Repeating my sophomore year of high school for 12 straight yearshas pretty well inured me to ever feeling out of place, but once in awhile I still feel like I've stumbled into the wrong theater.
Twilight isn't exactly my cup of tea. The very thought of a17-year-old girl falling helplessly in love with a 109-year-old manfills me with a deep and enduring sense of jealousy. I mean,wrongness. Definitely wrongness.
But I watch tons of things I'm not especially interested in, like myboss complaining to me about roasting suckling pigs under my desk, orthe insides of my eyelids for eight hours a night.
I think it's morethat, whatever I might think of it, The Twilight Saga hasevoked such excitement you can almost feel it in the theater -- and I'mnot a part of that. I'm just some lone, badly-shaved guy who'sconstantly dropping my hands to my lap (I'm taking notes!) during thehotbodied teen vampire event that is The Twilight Saga: NewMoon.
Kristen Stewart's another year older, but vampire boyfriend RobertPattinson and his family haven't aged a day -- and the town's startingto notice. It's time for them to move along, but Pattinson can't takeStewart with him, because she's in danger every moment she spendsaround his blood-tempted family.
Heartbroken, Stewart finds solace in her friendship with TaylorLautner. Lautner's interested in being more than friends, but his darksecret threatens to drive him away from Stewart completely.
Who will Stewart choose? The buff old friend who's good with his handsand just likes spending time with her? Or the brooding, sparkly,suicide-prone headcase who thinks she can't take care of herself,refuses to respect her desires, and leaves her forever because heknows what's best?
Find out all that and more in New Moon, the ongoing story ofparanormal assholes and the women who love them.
As the second installment in the series, it's brisker than theslow-as-a-decaying-sloth Twilight, and features some welcomedevelopment for Stewart, who spent the whole first movie beingdisgracefully worthless. In the months after Pattinson leaves her, shetransforms from a helpless lump of meat into a helpless lump of meatwith terrible, terrible judgment whose only sense of self-worth comesfrom whatever man she's currently attached to.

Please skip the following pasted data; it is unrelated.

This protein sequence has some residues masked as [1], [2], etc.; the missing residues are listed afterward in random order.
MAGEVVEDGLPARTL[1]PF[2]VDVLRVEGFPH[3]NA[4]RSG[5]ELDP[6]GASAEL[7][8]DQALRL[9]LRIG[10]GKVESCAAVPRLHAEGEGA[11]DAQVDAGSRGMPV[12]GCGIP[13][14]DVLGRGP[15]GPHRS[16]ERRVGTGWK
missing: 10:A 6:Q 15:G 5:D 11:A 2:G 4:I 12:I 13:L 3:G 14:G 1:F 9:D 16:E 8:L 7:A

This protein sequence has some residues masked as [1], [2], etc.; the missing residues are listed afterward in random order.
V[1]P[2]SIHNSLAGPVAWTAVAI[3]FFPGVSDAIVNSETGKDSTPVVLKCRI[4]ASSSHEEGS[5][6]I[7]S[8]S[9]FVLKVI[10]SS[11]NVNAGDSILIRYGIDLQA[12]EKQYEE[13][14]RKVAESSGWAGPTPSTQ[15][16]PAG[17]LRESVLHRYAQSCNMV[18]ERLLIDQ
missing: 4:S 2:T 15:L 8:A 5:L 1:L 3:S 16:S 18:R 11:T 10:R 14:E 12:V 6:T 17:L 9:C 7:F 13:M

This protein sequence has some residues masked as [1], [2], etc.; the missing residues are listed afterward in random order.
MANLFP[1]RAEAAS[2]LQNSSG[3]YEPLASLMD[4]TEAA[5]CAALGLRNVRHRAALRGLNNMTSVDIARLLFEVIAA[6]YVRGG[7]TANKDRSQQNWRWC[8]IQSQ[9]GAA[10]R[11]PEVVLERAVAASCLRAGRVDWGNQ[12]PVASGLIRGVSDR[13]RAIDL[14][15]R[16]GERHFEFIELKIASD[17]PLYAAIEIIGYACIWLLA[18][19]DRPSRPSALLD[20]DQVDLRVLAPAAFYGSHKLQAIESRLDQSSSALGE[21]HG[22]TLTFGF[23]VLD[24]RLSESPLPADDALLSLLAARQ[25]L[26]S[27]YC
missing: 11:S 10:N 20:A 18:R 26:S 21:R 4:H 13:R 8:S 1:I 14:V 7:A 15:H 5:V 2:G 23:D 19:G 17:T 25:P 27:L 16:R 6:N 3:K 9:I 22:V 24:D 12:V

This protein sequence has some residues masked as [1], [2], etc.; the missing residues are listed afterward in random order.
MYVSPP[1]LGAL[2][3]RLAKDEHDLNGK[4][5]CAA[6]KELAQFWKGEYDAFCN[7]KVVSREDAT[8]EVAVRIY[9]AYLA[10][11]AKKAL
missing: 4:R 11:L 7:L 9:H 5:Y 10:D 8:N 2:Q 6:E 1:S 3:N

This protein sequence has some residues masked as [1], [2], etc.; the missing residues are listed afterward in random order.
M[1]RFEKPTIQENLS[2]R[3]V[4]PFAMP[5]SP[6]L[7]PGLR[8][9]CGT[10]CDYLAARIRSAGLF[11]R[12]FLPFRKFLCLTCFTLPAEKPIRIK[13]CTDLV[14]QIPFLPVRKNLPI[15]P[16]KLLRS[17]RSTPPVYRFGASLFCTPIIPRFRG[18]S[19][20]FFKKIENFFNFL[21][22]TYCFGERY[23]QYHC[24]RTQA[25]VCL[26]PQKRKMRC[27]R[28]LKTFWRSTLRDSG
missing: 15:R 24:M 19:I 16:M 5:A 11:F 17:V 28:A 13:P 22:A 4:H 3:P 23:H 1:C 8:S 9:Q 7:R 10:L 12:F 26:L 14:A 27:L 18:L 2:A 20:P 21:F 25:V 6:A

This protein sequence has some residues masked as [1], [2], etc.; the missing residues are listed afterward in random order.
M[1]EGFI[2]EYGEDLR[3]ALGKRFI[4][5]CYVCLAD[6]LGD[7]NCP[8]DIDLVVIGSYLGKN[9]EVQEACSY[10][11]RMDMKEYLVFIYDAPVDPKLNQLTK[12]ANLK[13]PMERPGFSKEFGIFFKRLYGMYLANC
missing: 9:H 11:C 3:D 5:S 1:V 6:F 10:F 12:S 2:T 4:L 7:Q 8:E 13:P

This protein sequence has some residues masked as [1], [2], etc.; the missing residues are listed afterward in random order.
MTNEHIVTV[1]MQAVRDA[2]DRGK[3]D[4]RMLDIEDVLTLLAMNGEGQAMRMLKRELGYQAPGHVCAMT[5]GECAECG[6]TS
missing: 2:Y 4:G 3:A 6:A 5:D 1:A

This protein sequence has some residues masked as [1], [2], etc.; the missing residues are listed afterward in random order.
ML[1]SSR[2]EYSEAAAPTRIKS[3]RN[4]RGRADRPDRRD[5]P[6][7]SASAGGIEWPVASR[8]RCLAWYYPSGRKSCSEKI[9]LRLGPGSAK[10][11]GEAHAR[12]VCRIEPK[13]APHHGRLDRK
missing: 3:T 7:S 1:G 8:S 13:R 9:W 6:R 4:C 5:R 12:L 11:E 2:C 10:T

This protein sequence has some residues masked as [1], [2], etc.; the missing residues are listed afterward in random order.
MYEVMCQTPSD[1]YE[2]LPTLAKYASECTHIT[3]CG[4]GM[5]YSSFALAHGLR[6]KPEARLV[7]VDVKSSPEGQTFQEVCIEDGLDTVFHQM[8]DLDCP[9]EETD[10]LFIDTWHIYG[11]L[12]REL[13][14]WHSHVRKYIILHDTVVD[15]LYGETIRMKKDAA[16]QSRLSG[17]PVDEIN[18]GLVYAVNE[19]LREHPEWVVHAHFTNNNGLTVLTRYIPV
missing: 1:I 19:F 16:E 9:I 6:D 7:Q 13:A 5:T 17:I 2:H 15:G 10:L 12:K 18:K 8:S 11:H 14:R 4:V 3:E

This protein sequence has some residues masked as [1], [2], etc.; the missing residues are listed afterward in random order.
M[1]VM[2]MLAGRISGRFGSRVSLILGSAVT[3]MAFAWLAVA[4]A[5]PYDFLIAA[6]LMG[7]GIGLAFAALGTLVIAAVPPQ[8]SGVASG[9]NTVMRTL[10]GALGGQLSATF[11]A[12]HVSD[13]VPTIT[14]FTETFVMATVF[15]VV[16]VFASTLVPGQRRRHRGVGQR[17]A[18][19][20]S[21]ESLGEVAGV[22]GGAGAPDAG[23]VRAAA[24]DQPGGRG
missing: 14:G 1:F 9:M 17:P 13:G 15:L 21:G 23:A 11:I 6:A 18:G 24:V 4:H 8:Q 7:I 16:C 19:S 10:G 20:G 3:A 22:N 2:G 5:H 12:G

When she's not passing out lovesick in the forest (she spends moretime in the woods than Smokey the Bear), she's hopping on themotorcycles of drunken quasi-rapists or diving off eighty-foot cliffsinto pounding waves. Perversely, this is all supposed to be swooninglyromantic: see, Stewart gets delusional ghost-visions of Pattinsonwhenever she does something fatally stupid, so if repeatedly riskingher life is the only way she can see that condescending prick, thenrepeatedly risk her life she must.
This is about as healthy as napping in an industrial sausage-grinder,but as the only love I've ever felt, ironically enough, is for mydaily box of Count Chocula, I probably have no room to judge.
New Moon has other problems besides its horrifyingly insaneperspective on romance. Director Chris Weitz does a decent jobspinning the plates of the saga's expanding universe, but it's sojammed with worldbuilding and plot developments its two-hour runtimefeels both too short and too long. New melodrama pops up with regularand jarring abruptness; its biggest scenes are frustratinglycompressed, robbed of tension by the need to cover some 600 pages ofadapted material.
Not only that, but its supposed love triangle also is a cheating cheater,and not in the fun way where one leg of the triangle cries while theother two get naked together. Coincidence prevents Lautner fromkissing Stewart about 12,000 different times. Thank goodnessher oral purity's been preserved! Now she can still wear white at herwedding.
Without facing any real threat to her love for Pattinson, just whatare we supposed to be caught up in? New Moon is a holdingpattern and a shell game. It's an improvement over Twilight,but after two hours spent with jerks being jerks to other jerks, I'mglad I don't have problems like these.